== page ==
(p. A13) n “Profit From the Source,” four Europe-based partners at Boston Consulting Group—Christian Schuh, Wolfgang Schnellbächer, Alenka Triplat and Daniel Weise—make the case for drastic change. Procurement, they assert, has been badly neglected: “When the boss offers someone a job in procurement, they know they’re on the fast track to nowhere.” Top executives, they claim, spend far too little time with suppliers, even though purchasing swallows more than half of the average company’s budget. “That’s a mismatch with potentially existential consequences,” they write. Instead, they insist, companies should put procurement at the center of corporate strategy.
. . .
Serving up familiar stories about the likes of Apple and Tesla, the authors write admiringly: “The world’s most successful companies . . . make virtually nothing themselves. They are, in effect, the consumer-facing, brand-owning centripetal force at the core of a business ecosystem.” But many companies have been moving in the opposite direction. In recent years, Facebook (now Meta) began designing chips for the servers in its data centers; Costco built a slaughterhouse to ensure its stores’ supply of chickens; and Cleveland-Cliffs bought steel mills to supply from its iron mines. Much of the business world seems to think that outsourcing has gone too far. Should the chief procurement officer help identify ways to bring parts of the supply chain back in house? The authors don’t say.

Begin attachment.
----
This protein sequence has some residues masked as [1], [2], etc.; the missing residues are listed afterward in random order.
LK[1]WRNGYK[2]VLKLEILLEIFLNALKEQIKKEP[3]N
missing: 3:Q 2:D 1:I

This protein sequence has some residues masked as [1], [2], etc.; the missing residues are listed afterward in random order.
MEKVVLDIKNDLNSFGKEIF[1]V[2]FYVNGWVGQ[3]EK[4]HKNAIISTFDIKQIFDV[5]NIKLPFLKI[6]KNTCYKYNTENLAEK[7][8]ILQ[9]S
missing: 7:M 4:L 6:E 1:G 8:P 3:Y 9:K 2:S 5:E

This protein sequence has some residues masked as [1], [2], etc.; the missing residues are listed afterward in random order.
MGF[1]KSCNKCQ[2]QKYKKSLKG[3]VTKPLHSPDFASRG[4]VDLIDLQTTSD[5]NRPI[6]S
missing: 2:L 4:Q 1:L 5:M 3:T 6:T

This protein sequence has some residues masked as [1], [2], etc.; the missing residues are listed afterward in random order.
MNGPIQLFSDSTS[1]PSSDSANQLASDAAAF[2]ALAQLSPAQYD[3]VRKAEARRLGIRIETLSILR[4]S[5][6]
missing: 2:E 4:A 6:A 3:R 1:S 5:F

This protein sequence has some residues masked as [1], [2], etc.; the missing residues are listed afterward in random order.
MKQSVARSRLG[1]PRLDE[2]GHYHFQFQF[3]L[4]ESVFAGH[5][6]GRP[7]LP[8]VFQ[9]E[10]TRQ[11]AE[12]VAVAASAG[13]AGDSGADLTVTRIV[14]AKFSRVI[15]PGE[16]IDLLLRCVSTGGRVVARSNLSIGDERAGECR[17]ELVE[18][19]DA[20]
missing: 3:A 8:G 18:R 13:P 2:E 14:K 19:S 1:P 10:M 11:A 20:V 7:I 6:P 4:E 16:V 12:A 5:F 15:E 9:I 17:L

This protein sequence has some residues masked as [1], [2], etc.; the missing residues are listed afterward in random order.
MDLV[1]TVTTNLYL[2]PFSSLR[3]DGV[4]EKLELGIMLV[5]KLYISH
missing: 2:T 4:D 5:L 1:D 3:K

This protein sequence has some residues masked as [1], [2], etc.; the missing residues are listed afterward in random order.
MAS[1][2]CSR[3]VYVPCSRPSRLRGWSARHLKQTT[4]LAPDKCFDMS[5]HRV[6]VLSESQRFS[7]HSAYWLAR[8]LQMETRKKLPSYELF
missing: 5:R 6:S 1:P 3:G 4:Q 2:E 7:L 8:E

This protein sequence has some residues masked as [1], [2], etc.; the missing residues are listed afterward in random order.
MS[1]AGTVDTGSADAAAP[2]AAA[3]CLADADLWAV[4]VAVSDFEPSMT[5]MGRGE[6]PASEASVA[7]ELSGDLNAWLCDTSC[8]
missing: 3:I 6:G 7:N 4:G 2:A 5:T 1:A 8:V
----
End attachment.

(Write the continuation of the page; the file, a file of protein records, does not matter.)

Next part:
For the full review, see:
(Note: ellipsis between paragraphs, added; ellipsis within paragraph, in original.)
(Note: the online version of the review has the date July 28, 2022, and has the title “BOOKSHELF; ‘Profit From the Source’ Review: Consider the Supplier.”)
The book under review is:
Schuh, Christian, Wolfgang Schnellbacher, Alenka Triplat, and Daniel Weise. Profit from the Source: Transforming Your Business by Putting Suppliers at the Core. Boston, MA: Harvard Business Review Press, 2022.